Oakland’s adult education programs would be slashed by nearly 40 percent in 2010-11 ($4.5 million of the $11.5 million they currently receive in state funding), if preliminary budget recommendations made by Superintendent Tony Smith are approved by the school board in January.
The recommendations, to be discussed at Wednesday’s school board meeting and voted on Jan. 27, contain few specifics, such as which services (aside from adult ed) would be cut and by how much. But the presentation does give us an idea of how the pain of a $28 million cut — Oakland Unified’s projected deficit for the 2010-11 school year — might be shared across the district.
K-12 schools would absorb $9.3 million of the $28 million reduction, which means the budgets of individual schools would shrink by less than 5 percent in 2010-11.
The remaining $18.5 million needed to balance the 2010-11 budget would be made to central office services, facilities upkeep and adult education programs. According to the proposal, central services would be cut by about $10 million, adult education by $7.5 million (see explanation below) and facilities upkeep by $1 million.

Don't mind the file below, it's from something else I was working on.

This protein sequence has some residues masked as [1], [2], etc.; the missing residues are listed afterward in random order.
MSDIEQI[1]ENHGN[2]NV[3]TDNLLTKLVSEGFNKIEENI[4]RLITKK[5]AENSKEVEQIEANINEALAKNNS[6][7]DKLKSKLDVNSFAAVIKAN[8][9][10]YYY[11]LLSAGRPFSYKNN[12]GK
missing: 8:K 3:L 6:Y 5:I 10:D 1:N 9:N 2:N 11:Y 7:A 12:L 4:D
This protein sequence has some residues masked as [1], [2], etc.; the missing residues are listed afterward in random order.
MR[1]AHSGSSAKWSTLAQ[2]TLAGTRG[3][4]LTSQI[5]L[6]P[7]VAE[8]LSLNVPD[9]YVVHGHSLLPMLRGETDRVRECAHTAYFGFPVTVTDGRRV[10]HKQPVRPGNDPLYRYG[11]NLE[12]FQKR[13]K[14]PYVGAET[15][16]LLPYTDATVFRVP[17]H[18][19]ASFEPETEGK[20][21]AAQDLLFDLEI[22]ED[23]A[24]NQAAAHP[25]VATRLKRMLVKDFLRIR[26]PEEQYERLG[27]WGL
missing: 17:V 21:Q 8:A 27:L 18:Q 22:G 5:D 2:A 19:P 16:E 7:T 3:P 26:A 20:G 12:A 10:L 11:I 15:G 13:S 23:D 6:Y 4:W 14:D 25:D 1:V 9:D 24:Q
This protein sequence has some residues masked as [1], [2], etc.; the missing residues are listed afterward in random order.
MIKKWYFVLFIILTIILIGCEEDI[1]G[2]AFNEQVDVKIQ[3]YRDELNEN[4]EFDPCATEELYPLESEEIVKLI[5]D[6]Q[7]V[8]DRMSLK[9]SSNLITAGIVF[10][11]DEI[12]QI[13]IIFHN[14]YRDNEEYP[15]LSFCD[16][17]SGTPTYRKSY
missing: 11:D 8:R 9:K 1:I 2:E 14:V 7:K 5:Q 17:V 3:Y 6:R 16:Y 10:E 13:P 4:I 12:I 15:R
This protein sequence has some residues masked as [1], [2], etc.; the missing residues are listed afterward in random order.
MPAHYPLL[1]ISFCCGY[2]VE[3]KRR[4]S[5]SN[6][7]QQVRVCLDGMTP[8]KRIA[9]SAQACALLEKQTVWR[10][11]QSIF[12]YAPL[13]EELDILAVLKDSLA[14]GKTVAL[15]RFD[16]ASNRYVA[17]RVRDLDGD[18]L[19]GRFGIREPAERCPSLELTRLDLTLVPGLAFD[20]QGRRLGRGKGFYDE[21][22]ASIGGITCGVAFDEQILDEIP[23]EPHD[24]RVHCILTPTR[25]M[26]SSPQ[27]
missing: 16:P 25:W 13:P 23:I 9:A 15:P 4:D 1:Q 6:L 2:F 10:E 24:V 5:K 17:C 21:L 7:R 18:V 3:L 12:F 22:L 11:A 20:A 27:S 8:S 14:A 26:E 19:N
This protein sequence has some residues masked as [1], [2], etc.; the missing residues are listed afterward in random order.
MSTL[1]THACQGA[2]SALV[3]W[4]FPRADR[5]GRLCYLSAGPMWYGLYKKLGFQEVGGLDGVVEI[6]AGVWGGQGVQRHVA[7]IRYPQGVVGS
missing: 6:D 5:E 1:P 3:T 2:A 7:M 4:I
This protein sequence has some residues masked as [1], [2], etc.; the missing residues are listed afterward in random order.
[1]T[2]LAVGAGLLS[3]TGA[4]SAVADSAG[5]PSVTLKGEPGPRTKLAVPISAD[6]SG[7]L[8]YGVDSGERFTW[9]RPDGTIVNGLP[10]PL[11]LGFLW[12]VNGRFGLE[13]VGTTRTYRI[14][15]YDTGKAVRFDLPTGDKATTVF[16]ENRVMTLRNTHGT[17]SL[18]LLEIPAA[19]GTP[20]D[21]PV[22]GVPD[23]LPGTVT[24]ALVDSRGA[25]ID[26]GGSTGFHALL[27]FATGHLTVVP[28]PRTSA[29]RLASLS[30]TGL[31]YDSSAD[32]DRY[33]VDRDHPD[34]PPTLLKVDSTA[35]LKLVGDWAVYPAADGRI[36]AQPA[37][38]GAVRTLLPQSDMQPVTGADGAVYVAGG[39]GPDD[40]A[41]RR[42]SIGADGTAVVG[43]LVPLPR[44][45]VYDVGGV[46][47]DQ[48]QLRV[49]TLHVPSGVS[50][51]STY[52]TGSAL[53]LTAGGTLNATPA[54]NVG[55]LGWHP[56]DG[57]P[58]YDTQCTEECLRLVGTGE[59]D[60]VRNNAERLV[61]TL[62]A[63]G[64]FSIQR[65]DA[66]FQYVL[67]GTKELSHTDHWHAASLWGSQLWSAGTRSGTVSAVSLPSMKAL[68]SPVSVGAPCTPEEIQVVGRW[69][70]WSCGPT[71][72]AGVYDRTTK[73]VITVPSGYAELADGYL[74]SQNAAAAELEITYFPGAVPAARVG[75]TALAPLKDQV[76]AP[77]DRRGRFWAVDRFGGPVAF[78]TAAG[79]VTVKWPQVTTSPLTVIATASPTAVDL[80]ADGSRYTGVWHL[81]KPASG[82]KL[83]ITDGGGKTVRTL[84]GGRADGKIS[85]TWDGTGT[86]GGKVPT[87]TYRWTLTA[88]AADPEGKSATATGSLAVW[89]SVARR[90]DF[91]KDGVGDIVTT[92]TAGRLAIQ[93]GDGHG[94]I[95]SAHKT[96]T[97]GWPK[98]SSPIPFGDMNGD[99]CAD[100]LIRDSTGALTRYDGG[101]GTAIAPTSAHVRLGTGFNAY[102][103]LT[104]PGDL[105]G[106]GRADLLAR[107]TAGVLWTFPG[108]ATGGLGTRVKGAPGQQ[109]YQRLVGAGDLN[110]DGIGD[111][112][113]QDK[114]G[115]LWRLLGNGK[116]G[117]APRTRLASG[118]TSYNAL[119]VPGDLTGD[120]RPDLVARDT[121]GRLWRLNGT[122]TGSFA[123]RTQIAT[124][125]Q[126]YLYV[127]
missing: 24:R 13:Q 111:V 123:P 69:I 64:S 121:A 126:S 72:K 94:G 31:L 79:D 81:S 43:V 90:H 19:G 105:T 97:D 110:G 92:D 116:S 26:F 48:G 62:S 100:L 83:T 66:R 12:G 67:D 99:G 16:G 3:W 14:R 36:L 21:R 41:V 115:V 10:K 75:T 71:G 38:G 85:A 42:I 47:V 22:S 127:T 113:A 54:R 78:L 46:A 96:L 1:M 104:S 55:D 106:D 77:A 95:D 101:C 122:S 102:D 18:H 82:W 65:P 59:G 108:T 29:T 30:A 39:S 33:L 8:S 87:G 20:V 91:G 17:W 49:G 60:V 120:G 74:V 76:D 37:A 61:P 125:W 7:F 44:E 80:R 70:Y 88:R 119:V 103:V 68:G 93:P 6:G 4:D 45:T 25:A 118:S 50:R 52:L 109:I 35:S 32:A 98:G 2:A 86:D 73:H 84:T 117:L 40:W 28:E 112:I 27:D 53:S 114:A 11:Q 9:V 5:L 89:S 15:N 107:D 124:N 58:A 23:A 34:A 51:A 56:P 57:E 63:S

Adult education includes diploma and GED programs, English as a Second Language, parent education and career tech classes, among others.
Brigitte Marshall, director of Oakland’s adult education program, said that while the proposal was not unexpected, such a cut would mean the elimination of enrichment classes and programs for older adults, which were dramatically reduced this year, as well as a reduction in ESL and parent education classes.
“It’s going to be a huge impact on the community, there’s no question about it,” Marshall said.
NOTE: Marshall explained that the $7.5 million adult education cut referenced on Slide 13 is misleading because it includes $3 million that was originally set aside for facilities upgrades at Edward Shands Adult School. She said the district would use another pot of money to make those upgrades — and, in turn, use the $3 million set-aside (one-time money, obviously) to help balance the budget.